Judaculla Rock . . . the meaning of these petroglyphs is solved by linguistics and some knowledge of history elsewhere
GPS Coordinates: Latitude – 35°18’04.4″N ~ Longitude – 83°06’36.6″W
There is a boulder in the Tuckasegee River Basin of the North Carolina Mountains, which contains more symbols than any petroglyphic site in the eastern United States. A total of 1,548 symbols have been counted on the soapstone boulder. There are also several hemispherical scars where soapstone bowls were long ago extracted from the boulder. Some of the symbols are actually carved into the bowl-shaped scars.
For over two centuries, the Judaculla Rock was described as a mystery. No one knew who carved the symbols, when they carved them or what they meant. That all changed a decade ago, when North Carolina archaeologists announced that their Cherokees carved the symbols and that the boulder was a map of the Cherokee Nation. Oh really? The Cherokees don’t even know what Judaculla means and those symbols appear in several other parts of the world, where the Cherokees never lived. Guess they didn’t know that, did they?
It is a problem that has plagued the archaeology profession in the Southeastern United States since day one . . . that is . . . practicing archaeology in the absence of anthropology. In all other parts of the globe, archaeologists consider it mandatory to first learn the languages and cultural history of the people, who lived on the site that they are excavating, before interpreting what was found in that site. In other words, just saying “Judaculla is an ancient Cherokee word, whose meaning has been forgotten” just doesn’t cut it in England, Mexico, Ireland, France, Peru, Scandinavia, Russia, China, Colombia, Israel, Japan, Germany, Italy, Iraq, Egypt or Australia. First, though, POOF will compare some petroglyphs around the world.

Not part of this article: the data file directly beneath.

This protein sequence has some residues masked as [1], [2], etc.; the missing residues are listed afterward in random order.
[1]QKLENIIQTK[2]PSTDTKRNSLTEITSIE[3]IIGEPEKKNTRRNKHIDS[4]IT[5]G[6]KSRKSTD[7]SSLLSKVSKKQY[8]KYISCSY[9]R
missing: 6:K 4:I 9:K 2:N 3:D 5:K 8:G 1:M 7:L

Look at the crab-like figure on the lower left of the boulder. Now look at the Swedish Bronze Age symbol for an eclipse below.
Cherokee interpretation of the Judaculla Rock
Cherokee legends link Judaculla (also known as Tuli-kula/Yuthakullah/Tsulʻkalu) to their slant-eyed Master-of-Game Giant with the surrounding landscape, including land forms, rivers, and Indian towns. This tradition has been elaborated on in recent years by academicians and anthropologists employed by the Eastern Band of Cherokees or the State of North Carolina. The most common version of the story, told today, was a that a great slant eyed giant arrived from across the Pacific Ocean to the Tuckasegee River Valley. Until about 15 years ago, the legend had him living there, when the Cherokees arrived. Now the legend told tourists is that the Cherokees had always lived in the Tucksegee River Valley and thatthe Judaculla Giant arrived many centuries ago. He carved the Judaculla Rock as a map to acquaint them with their new homeland.
For the record . . . the South Carolina Colonial Archives contains a report from 1745, transmitted from the Cherokees via an Indian trader to the Royal governor. The report states that the Cherokees explored the Upper Tuckasegee River Valley for the first time that year. They encountered Europeans with tan skins like the Cherokees, but the men were hairy all over their bodies and wore long beards. All the families spoke a dialect of Spanish. Their houses were built out of logs, but had arched windows. The Cherokees said that these strangers “worshiped a book.” There was no mention in the report about any giants living near Sylva or Cullowhee.
Let’s take a look at the meaning of those words . . .
Tuli-kula is the Cherokee-nization of the original Itsate Creek name of a large proto-Creek town, where Western North Carolina University is now located. The original Itstate words are Tula-Kula, which mean “Town of Kula.” See below for the explanation of Kula.
Yuthakullah is a very interesting pronunciation. It is how someone speaking Old Anglo-Saxon or Gamla Norsk (Old Norwegian) would pronounce Judaculla (Yuđakulla). How a Viking Age pronunciation of a word would appear in the North Carolina Mountains is anyone’s guess.